When I look back at my writing, music has always been there too. Often without me knowing, it has shaped and influenced my writing, as well as who I am. When I was fourteen I wrote a book about a boy living in 1960’s America, during the Vietnam War. There is no doubt in my mind that my love of sixties music influenced me to write this particular story, and the songs and bands I had fallen in love with, are dotted throughout the manuscript. In my head, the book was in fact a movie, with an awesome soundtrack. Songs like All Along The Watchtower by Jimi Hendrix, White Rabbit by Jefferson Airplane and Ruby Tuesday by The Rolling Stones all had their place. I had songs for fight scenes. I had songs for when the gang were running from the cops. I had druggy songs, and hippy songs, and I had Thank You For The Days by The Kinks, In My Life by The Beatles, and Catch The Wind by Donavan. In my head I could see it all and hear it all and it was perfect.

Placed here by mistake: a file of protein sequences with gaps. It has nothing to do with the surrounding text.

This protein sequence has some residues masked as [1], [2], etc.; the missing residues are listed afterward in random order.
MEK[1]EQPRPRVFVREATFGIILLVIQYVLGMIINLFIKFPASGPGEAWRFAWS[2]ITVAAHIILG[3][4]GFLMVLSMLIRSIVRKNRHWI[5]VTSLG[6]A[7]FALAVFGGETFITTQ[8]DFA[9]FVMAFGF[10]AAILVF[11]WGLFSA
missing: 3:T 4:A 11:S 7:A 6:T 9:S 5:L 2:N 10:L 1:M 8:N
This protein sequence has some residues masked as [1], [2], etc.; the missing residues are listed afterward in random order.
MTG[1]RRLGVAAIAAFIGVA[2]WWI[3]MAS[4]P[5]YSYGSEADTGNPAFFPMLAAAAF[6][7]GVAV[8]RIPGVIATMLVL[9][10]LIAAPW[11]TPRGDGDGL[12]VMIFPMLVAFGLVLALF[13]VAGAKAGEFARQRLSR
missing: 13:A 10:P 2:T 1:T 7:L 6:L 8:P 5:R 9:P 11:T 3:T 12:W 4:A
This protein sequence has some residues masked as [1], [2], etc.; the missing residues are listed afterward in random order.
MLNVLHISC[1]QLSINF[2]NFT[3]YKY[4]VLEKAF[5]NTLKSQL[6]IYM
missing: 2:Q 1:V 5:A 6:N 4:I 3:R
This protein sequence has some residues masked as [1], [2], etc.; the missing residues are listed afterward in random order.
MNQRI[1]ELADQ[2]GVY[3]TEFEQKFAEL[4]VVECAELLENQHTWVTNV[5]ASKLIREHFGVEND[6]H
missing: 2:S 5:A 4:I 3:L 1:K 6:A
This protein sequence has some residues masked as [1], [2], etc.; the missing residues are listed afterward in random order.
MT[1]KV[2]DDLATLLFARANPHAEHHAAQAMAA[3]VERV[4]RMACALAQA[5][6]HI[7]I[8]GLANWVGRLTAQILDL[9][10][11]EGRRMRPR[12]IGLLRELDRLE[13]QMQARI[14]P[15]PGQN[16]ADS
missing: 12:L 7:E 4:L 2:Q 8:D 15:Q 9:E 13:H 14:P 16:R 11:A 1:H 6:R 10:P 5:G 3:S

When I look back, I see everything in terms of what music was there for me. I remember buying a Bob Dylan cassette from HMV when I was about twelve. I used to write the lyrics inside my diaries and my school books. I even used to scrawl lyrics that meant something to me onto the surface of my desk at school with a compass. I remember a friend I was slightly in awe of playing me Guns ‘N’ Roses, and watching the videos for Welcome To The Jungle and You Could Be Mine on MTV at her house. I felt like an outsider peering in. It was something; but it wasn’t mine.

When I first saw the video to Smells Like Teen Spirit I thought Kurt Cobain was the most beautiful person I had ever seen. It was something I did not really understand. I bought the single on 7 inch vinyl from my local supermarket and played it as loud as I dared in my room. When I was sixteen Britpop exploded and I found something all mine. When I rewrote The Boy With The Thorn In His Side twenty years after it was first penned, I went back and made Danny’s journey through music my own. From Guns ‘N’ Roses to Nirvana, from the sixties to the nineties, with The Smiths and The Clash in between. It was my soundtrack and I am still adding to it.